As yet unpublished, the Elder Light series is my most ambitious work. Although close to something like completion, I continue to revise and enrich.
We are uneasy with the giants in our midst, those whom power, wealth or genius have raised above the common herd. They give off a certain aura; personal energy seems to radiate from them. We idolize them and worship them, but we also envy and resent them, and plot to take their place.
In the world of Elder Light, a great race evolved. Most stand over seven feet tall. Their hair has acquired a bioluminescent property and their dark skin can photosynthesize light. Their nervous systems are able to generate a powerful charge of electrical energy which can be shared or abruptly discharged with deadly effect. These beings built a civilization with advanced technology and science, exploring the seas and the skies, while the human-like Pallideen still chipped flint into spears. But their own hubris brought them down, and in grasping for immortality they sealed their own doom. The Pallideen came to plunder their neglected fields and took up residence in their abandoned houses.
Centuries later, the Elders number perilously few, and have become dependent on the labor and goodwill of the Pallideen. They seek to rebuild the glory that was once theirs, and offer to share that with the Pallideen. It is a great dream, and with it are forged bonds of friendship and mutual respect between the races. But the Pallideen live uneasily with these giants in their midst.
This is the premise of the Elder Light series, nine volumes which relate the unfolding history of these two races in volatile coexistence. It is told through the actors who occupy each stage of its development, sometimes on the grand, sweeping scale of the Elders and sometimes on the humble and prosaic scale of the human Pallideen. Themes of religion and spirituality are explored, as are morality and ethics, the dynamics of intimate relationships and social institutions, how sorrow is endured and how meaning is forged.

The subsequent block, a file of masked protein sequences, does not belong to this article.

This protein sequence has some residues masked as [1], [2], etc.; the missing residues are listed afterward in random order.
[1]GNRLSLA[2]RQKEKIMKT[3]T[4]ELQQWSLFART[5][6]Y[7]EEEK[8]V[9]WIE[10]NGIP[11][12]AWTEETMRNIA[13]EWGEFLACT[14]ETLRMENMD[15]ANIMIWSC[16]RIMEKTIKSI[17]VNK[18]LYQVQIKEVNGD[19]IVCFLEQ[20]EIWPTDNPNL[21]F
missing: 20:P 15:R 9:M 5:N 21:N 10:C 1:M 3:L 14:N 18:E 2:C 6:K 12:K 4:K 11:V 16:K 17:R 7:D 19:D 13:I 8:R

Elder Light is science fiction with the feel of epic fantasy.
The first book is Tristramacus, (117,500 words). The deadlock of hatred between two ancient rivals is finally broken. Two thousand years of pointless struggle has left them exhausted, their sanity tattered. It is time for a race of children to grow up, time for a civilization fallen into oblivion to twitch towards waking. A young woman named Kel is the catalyst which sets it all in motion. [see excerpts]
The second book is Brinnalamaya (96,000 words). Known to her people at the height of their civilization as the “Thousand Year Prime”, Brinnalamaya must lean how to cope in a primitive world. She finds her greatest friend in the least likely place, shackled in darkness with the howling hunger never satisfied. Tristramacus seeks the peace of the world beyond the Wall of Snow among secret kin possessing ancient wisdom. Their daughter, Galamandria, struggles with the hard lessons of growing up, as do the Freefolk. [see excerpts]